COLUMBUS — Senior captain Eric Nystrom was bluntly honest after No. 3 Michigan’s disappointing 4-1 loss to No. 10 Ohio State on Friday night.

“I don’t think everybody gave everything they possibly had,” Nystrom said. “And that’s unacceptable.”

But on Saturday, Nystrom and the Wolverines (16-2-0 CCHA, 19-6-1 overall) responded in convincing fashion to a Buckeye squad (13-4-1, 16-7-3) that had tallied an impressive four power play goals just a night earlier. Michigan turned its weekend around with a 6-3 victory at Value City Arena. The win was clinched when Michigan exploded for five goals in just over 12 minutes during the second period. It was the Wolverines’ first win against a ranked opponent all season, and it held Michigan’s five-point lead over the Buckeyes for first place in the CCHA.

Chad Kolarik scored a career-high two goals — including the contest’s first score at 4:59 of the second period and the eventual game-winner, which put Michigan up 4-0 just 7:13 later on. But the freshman’s night finished after 40 minutes when he received a game misconduct for his role in a fight at the end of the second frame.

“(It was) maybe one of the best games in (Kolarik’s young) freshman career,” Michigan coach Red Berenson said. “It was too bad he got thrown out. You could just see him getting more confidence as the game wore on.”

Senior Jason Ryznar had a goal and two assists for just the second three-point game of his career. Ryznar’s performance was quite a turnaround from his scoreless effort the previous evening.

“(Friday) night we had a meeting about (the loss),” Ryznar said on Saturday. “We weren’t happy with our effort in yesterday’s game, but we stepped it up (Saturday night). I guess we weren’t focused (Friday night).”

But even though the Wolverines entered the third period on Saturday with a 5-0 lead, Michigan’s showing on the ice wasn’t perfect in the split-salvaging win. Ohio State scored three goals in under eight minutes to pull within two before sophomore T.J. Hensick carried a long shot by Nystrom into an empty Buckeyes net with 12 seconds left on the clock. Nystrom ended the night with three assists.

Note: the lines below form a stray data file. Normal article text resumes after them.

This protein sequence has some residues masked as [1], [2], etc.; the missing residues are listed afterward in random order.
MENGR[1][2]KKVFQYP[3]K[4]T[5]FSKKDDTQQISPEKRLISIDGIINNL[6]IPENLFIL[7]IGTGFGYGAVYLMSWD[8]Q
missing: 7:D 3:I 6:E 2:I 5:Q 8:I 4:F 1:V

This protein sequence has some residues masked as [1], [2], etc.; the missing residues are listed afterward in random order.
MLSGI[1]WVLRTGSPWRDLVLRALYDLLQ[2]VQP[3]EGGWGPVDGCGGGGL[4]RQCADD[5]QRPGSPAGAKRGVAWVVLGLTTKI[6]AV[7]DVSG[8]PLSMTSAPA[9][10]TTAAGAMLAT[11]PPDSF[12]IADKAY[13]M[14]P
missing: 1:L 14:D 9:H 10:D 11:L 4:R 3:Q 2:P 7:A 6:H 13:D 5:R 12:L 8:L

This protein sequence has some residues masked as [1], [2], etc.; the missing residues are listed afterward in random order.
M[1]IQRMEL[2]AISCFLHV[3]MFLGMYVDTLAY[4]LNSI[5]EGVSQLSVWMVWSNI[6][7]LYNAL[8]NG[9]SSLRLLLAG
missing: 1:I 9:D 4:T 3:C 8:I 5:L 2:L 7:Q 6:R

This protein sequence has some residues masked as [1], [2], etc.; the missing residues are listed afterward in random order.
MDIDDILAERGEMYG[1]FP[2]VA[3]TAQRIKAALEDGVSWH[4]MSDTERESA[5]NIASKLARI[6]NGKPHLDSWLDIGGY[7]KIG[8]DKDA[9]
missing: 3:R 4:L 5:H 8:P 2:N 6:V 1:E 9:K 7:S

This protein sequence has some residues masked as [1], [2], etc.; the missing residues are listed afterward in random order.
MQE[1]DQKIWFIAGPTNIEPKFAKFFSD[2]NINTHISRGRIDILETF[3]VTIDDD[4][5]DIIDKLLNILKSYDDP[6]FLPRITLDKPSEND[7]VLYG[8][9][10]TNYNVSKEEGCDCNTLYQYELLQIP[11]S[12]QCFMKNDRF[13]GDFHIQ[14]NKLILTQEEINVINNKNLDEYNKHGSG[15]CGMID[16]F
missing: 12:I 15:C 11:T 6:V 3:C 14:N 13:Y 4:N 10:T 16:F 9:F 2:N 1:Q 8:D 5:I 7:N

“It doesn’t feel as good as it should feel because of the way we finished the game in the third period,” Berenson said. “You have to give Ohio State credit. They came out in the third period, and they took advantage of us.”

Kolarik’s game-winner came 12:12 into the middle period. Just after emerging from the penalty box, Kolarik took a pass from Hensick and skated into the Buckeyes zone on the left side. After looping around the defense, Kolarik beat Ohio State goalie Dave Caruso high glove side to give Michigan a commanding 4-0 lead that would hold up. After Eric Werner’s subsequent goal with three minutes left in the second, Ohio State coach John Markell pulled Caruso and inserted freshman Ian Keserich. Though Keserich didn’t allow a goal during his 20:30 of playing time, the damage had already been done, and the Wolverines emerged with the road win.

“We had a good team effort going,” Berenson said. “I thought we played a much better game (than on Friday). Our team put everything into this game, and we got back to where we were (in the CCHA standings). To come here and give up two games would have been a big step backwards.”

Junior Jeff Tambellini, who tallied a goal and an assist on Saturday, knows what Michigan must do to learn from the weekend’s games and improve over the long run.

“We need to have that killer instinct,” Tambellini said. “That’s the difference between blowing a team out and having them come back and giving them a chance to win the game.”

 

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